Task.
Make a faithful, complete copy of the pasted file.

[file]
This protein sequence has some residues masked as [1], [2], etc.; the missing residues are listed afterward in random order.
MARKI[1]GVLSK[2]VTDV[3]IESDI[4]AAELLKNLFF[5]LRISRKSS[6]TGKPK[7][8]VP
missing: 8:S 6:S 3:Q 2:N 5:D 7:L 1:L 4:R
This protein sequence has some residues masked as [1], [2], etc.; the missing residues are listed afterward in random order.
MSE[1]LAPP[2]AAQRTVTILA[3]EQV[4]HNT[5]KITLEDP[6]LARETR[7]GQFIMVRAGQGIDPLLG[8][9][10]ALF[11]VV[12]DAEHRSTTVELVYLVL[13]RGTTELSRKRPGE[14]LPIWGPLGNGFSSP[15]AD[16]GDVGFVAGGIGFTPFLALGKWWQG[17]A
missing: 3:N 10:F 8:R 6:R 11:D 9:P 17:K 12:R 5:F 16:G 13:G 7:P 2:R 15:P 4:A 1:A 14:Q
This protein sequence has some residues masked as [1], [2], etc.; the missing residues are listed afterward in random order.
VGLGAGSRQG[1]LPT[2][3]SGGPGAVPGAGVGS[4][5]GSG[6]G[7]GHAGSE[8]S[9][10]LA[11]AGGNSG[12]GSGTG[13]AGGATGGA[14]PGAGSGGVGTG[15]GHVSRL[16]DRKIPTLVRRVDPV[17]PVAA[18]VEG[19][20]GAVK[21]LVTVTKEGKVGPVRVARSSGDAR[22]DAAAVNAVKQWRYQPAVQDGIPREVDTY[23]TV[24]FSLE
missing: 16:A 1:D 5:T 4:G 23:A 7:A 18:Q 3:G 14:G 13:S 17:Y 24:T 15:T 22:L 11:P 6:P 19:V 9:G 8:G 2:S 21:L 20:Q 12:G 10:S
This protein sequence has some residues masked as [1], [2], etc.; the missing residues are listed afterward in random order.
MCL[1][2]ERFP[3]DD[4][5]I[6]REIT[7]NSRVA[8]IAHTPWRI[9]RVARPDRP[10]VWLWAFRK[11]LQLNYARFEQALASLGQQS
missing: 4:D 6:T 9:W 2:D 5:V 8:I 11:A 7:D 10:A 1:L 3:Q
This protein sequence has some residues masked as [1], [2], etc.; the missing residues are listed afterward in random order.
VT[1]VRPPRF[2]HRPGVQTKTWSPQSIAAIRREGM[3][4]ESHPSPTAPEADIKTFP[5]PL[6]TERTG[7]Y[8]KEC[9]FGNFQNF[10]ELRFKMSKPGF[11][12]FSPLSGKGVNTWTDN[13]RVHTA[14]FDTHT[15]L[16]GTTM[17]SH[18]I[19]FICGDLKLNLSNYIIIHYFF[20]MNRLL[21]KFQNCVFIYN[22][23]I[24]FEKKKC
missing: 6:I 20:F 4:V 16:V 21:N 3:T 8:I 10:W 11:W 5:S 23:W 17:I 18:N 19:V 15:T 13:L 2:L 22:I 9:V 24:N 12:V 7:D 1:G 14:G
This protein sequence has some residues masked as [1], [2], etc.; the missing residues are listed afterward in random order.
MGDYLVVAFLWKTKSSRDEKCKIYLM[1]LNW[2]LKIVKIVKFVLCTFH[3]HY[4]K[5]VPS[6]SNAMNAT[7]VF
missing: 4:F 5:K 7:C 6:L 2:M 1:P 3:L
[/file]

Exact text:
This protein sequence has some residues masked as [1], [2], etc.; the missing residues are listed afterward in random order.
MARKI[1]GVLSK[2]VTDV[3]IESDI[4]AAELLKNLFF[5]LRISRKSS[6]TGKPK[7][8]VP
missing: 8:S 6:S 3:Q 2:N 5:D 7:L 1:L 4:R
This protein sequence has some residues masked as [1], [2], etc.; the missing residues are listed afterward in random order.
MSE[1]LAPP[2]AAQRTVTILA[3]EQV[4]HNT[5]KITLEDP[6]LARETR[7]GQFIMVRAGQGIDPLLG[8][9][10]ALF[11]VV[12]DAEHRSTTVELVYLVL[13]RGTTELSRKRPGE[14]LPIWGPLGNGFSSP[15]AD[16]GDVGFVAGGIGFTPFLALGKWWQG[17]A
missing: 3:N 10:F 8:R 6:R 11:D 9:P 17:K 12:R 5:F 16:G 13:G 7:P 2:R 15:P 4:A 1:A 14:Q
This protein sequence has some residues masked as [1], [2], etc.; the missing residues are listed afterward in random order.
VGLGAGSRQG[1]LPT[2][3]SGGPGAVPGAGVGS[4][5]GSG[6]G[7]GHAGSE[8]S[9][10]LA[11]AGGNSG[12]GSGTG[13]AGGATGGA[14]PGAGSGGVGTG[15]GHVSRL[16]DRKIPTLVRRVDPV[17]PVAA[18]VEG[19][20]GAVK[21]LVTVTKEGKVGPVRVARSSGDAR[22]DAAAVNAVKQWRYQPAVQDGIPREVDTY[23]TV[24]FSLE
missing: 16:A 1:D 5:T 4:G 23:A 7:A 18:Q 3:G 14:G 13:S 17:Y 24:T 15:T 22:L 11:P 6:P 19:V 9:G 8:G 2:S 21:L 20:Q 12:G 10:S
This protein sequence has some residues masked as [1], [2], etc.; the missing residues are listed afterward in random order.
MCL[1][2]ERFP[3]DD[4][5]I[6]REIT[7]NSRVA[8]IAHTPWRI[9]RVARPDRP[10]VWLWAFRK[11]LQLNYARFEQALASLGQQS
missing: 4:D 6:T 9:W 2:D 5:V 8:I 11:A 7:D 10:A 1:L 3:Q
This protein sequence has some residues masked as [1], [2], etc.; the missing residues are listed afterward in random order.
VT[1]VRPPRF[2]HRPGVQTKTWSPQSIAAIRREGM[3][4]ESHPSPTAPEADIKTFP[5]PL[6]TERTG[7]Y[8]KEC[9]FGNFQNF[10]ELRFKMSKPGF[11][12]FSPLSGKGVNTWTDN[13]RVHTA[14]FDTHT[15]L[16]GTTM[17]SH[18]I[19]FICGDLKLNLSNYIIIHYFF[20]MNRLL[21]KFQNCVFIYN[22][23]I[24]FEKKKC
missing: 6:I 20:F 4:V 16:V 21:N 3:T 8:I 10:W 11:W 5:S 23:W 17:I 18:N 19:V 15:T 13:L 2:L 22:I 9:V 24:N 12:V 7:D 1:G 14:G
This protein sequence has some residues masked as [1], [2], etc.; the missing residues are listed afterward in random order.
MGDYLVVAFLWKTKSSRDEKCKIYLM[1]LNW[2]LKIVKIVKFVLCTFH[3]HY[4]K[5]VPS[6]SNAMNAT[7]VF
missing: 4:F 5:K 7:C 6:L 2:M 1:P 3:L